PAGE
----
Bear Grylls is a Christian and ambassador for the alpha course and is best known for presenting shows about surviving in the wilderness.
He will release his book 'Soul Fuel' in July next year, which will be published by Hodder Faith, who produce the American preacher Tim Keller's books and Home For Good founder Dr Krish Kandiah's Faitheism.
Bear Grylls has been open about his faith, telling the Radio Times in 2015: "I try to start every day by kneeling down and saying, 'Lord Jesus, I ain't got it all right, and I'm nervous about today.
"I will give it my all, but will you help me? It's never more complicated than that. I probably don't go to church enough, but my faith is a quiet, strong backbone in my life, and the glue to our family."
Grylls was also a contributor to the recent Harper Collins publication In This Light: Thoughts for Christmas, a collection of musings by the Archbishop of Canterbury from people across the faith world, public life and people with remarkable stories.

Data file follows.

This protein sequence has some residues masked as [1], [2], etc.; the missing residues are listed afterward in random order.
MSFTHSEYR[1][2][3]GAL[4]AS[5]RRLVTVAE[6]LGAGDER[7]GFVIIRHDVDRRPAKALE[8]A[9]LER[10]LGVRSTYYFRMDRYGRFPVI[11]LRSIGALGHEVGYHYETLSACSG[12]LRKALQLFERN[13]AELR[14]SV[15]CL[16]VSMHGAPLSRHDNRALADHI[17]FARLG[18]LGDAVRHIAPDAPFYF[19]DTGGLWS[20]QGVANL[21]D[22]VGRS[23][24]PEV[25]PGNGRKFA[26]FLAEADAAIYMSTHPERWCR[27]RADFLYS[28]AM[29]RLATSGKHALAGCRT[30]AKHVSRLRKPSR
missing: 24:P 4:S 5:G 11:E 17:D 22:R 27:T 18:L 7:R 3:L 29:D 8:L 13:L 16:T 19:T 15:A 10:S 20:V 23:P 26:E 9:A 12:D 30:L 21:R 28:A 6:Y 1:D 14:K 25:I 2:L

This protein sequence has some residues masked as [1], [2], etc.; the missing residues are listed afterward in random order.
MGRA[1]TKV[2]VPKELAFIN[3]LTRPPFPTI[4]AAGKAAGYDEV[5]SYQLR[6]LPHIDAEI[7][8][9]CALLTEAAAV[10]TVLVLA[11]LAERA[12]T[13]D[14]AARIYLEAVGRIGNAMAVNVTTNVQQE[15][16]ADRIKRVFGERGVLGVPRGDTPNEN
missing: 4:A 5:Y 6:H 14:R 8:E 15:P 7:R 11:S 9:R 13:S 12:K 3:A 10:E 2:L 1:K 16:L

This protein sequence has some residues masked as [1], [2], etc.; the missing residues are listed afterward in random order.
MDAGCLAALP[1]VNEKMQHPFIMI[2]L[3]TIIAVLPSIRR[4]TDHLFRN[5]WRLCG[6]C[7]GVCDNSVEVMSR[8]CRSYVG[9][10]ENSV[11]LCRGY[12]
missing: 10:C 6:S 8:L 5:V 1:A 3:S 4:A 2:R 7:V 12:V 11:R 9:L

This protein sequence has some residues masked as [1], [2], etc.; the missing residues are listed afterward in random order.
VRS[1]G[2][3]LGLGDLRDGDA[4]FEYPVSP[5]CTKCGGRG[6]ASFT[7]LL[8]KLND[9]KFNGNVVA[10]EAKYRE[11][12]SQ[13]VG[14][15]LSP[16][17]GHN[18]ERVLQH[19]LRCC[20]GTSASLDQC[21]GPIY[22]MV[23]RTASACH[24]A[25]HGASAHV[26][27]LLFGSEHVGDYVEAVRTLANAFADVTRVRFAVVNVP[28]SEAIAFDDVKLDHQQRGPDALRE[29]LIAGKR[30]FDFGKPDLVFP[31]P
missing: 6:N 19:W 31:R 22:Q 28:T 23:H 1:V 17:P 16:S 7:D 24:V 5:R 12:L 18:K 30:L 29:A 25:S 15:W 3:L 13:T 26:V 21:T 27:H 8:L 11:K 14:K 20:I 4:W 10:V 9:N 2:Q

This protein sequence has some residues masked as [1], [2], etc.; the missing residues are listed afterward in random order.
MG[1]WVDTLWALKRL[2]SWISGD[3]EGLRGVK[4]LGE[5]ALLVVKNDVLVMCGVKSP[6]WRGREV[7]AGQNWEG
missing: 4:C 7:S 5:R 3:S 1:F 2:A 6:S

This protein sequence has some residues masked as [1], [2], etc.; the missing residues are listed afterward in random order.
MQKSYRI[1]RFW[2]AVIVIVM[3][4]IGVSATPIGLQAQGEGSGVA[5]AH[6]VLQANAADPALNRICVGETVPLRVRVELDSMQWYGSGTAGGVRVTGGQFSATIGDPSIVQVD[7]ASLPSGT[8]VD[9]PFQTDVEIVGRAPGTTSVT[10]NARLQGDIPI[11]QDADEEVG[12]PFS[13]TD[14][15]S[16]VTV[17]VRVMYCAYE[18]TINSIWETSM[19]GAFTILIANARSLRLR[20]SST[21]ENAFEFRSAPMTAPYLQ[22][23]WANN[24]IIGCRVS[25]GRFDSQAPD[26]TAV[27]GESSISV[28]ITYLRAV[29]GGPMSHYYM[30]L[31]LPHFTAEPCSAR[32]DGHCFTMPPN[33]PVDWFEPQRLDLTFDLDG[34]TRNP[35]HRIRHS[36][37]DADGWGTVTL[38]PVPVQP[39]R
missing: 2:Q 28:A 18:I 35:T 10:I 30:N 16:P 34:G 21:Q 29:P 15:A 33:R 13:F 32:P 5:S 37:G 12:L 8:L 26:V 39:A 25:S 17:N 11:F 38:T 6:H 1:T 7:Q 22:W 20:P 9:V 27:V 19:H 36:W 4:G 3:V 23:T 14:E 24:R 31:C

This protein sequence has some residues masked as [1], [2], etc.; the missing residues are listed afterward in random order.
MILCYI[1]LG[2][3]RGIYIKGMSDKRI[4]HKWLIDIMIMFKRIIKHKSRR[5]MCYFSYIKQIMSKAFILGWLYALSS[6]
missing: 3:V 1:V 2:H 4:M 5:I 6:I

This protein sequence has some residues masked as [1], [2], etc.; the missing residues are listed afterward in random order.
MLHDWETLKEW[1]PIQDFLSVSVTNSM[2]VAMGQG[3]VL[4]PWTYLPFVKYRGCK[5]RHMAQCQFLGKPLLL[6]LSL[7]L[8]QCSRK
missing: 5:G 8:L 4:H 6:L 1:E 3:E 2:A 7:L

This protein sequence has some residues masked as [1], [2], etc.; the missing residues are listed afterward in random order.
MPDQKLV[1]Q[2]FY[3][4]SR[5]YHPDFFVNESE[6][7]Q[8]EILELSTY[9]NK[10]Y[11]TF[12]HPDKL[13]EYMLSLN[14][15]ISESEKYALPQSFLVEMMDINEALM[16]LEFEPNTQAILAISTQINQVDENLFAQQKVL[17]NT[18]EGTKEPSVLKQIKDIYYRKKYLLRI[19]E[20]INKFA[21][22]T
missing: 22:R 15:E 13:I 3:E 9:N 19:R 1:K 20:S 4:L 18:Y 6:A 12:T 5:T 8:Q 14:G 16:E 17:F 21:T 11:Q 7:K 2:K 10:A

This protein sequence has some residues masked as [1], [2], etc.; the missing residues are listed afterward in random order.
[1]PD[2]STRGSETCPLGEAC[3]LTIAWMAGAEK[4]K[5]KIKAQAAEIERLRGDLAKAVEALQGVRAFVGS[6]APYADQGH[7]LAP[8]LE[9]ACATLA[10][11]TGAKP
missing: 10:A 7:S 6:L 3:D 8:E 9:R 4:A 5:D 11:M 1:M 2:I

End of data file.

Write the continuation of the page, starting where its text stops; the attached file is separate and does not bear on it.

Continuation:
According to Christian publishers Zondervan, who are publishing the book in America, the 'Soul Fuel' will "share some of his most exciting exploits and the spiritual insights he gained along the way in his first faith-focused book, a unique 365-day devotional.
"Each section explores a theme Bear has lived, including purpose, courage, freedom, and risk."
Writing in his own autobiography Mud, Sweat and Tears, Grylls spoke of how he found his faith again and about his journey since then: "To me, my Christian faith is all about being held, comforted, forgiven, strengthened, and loved - yet somehow that message gets lost on most of us, and we tend only to remember the religious nutters or the God of endless school assemblies.
"This is no one's fault, it is just life. Our job is to stay open and gentle, so we can hear the knocking on the door of our heart when it comes. The irony is that I never meet anyone who doesn't want to be loved or held or forgiven. Yet I meet a lot of folk who hate religion. And I so sympathise. But so did Jesus. In fact, He didn't just sympathise, He went much further. It seems more like this Jesus came to destroy religion and to bring life."
Watch Bear Grylls speaking to alpha founder and HTB leader Nicky Gumbel in 2009:
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